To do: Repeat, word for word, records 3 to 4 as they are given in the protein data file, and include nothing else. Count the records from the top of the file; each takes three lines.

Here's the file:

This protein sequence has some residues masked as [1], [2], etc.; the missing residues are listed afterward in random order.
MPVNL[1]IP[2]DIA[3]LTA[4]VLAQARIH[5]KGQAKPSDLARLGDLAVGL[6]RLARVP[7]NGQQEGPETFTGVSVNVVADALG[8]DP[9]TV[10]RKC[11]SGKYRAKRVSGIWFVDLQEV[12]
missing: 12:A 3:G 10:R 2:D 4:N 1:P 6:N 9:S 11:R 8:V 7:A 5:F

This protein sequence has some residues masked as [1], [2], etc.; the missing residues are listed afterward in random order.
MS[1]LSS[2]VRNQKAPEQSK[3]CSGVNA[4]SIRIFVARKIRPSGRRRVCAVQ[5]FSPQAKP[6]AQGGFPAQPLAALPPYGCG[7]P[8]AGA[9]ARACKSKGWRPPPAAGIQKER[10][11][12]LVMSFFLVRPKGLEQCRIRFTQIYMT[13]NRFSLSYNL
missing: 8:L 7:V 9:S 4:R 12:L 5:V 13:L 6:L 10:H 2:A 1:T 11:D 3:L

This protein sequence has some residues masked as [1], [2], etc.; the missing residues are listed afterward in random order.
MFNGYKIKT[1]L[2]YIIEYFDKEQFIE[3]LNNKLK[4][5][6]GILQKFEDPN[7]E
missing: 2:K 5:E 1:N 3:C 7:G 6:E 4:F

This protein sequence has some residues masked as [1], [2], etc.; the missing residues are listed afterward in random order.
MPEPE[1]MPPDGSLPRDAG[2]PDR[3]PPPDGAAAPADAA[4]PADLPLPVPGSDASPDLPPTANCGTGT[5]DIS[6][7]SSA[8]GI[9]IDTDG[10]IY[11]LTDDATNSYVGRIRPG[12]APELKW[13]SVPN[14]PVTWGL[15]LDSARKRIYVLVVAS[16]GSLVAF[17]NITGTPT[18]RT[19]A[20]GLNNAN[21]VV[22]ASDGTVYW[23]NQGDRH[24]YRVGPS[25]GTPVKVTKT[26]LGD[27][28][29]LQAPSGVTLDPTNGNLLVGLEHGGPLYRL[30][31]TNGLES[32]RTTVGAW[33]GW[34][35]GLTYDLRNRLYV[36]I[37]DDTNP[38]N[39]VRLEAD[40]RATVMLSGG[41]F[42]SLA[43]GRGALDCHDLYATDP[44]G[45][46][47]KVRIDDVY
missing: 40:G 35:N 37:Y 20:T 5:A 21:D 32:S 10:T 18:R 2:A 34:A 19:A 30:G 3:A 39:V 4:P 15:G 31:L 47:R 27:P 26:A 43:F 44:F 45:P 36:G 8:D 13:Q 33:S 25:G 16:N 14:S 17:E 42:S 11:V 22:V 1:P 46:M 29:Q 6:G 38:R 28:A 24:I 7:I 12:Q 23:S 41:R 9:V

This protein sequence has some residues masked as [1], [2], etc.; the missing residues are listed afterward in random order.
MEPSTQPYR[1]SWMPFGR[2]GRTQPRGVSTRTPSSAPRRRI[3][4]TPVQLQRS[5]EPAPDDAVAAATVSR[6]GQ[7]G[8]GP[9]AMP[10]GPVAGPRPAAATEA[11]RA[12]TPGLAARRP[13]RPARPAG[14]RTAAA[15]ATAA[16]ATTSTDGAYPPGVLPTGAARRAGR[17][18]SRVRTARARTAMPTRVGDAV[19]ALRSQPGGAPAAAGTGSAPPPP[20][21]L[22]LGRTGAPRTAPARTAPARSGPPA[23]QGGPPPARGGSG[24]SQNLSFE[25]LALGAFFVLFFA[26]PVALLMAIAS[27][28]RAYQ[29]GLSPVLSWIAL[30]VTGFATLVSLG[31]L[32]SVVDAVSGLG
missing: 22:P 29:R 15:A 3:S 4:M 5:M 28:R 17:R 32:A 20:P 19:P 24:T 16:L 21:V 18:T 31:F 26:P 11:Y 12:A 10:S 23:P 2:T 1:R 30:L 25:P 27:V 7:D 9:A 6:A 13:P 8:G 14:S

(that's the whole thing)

This protein sequence has some residues masked as [1], [2], etc.; the missing residues are listed afterward in random order.
MFNGYKIKT[1]L[2]YIIEYFDKEQFIE[3]LNNKLK[4][5][6]GILQKFEDPN[7]E
missing: 2:K 5:E 1:N 3:C 7:G 6:E 4:F

This protein sequence has some residues masked as [1], [2], etc.; the missing residues are listed afterward in random order.
MPEPE[1]MPPDGSLPRDAG[2]PDR[3]PPPDGAAAPADAA[4]PADLPLPVPGSDASPDLPPTANCGTGT[5]DIS[6][7]SSA[8]GI[9]IDTDG[10]IY[11]LTDDATNSYVGRIRPG[12]APELKW[13]SVPN[14]PVTWGL[15]LDSARKRIYVLVVAS[16]GSLVAF[17]NITGTPT[18]RT[19]A[20]GLNNAN[21]VV[22]ASDGTVYW[23]NQGDRH[24]YRVGPS[25]GTPVKVTKT[26]LGD[27][28][29]LQAPSGVTLDPTNGNLLVGLEHGGPLYRL[30][31]TNGLES[32]RTTVGAW[33]GW[34][35]GLTYDLRNRLYV[36]I[37]DDTNP[38]N[39]VRLEAD[40]RATVMLSGG[41]F[42]SLA[43]GRGALDCHDLYATDP[44]G[45][46][47]KVRIDDVY
missing: 40:G 35:N 37:Y 20:T 5:A 21:D 32:S 10:T 18:R 2:A 34:A 19:A 30:G 3:A 39:V 4:P 15:G 31:L 47:R 27:P 26:A 43:F 44:F 45:P 36:G 8:D 13:Q 33:S 25:G 16:N 14:S 17:E 42:S 11:V 22:V 1:P 46:M 29:Q 6:G 38:R 28:A 24:I 7:I 12:Q 23:S 41:R 9:V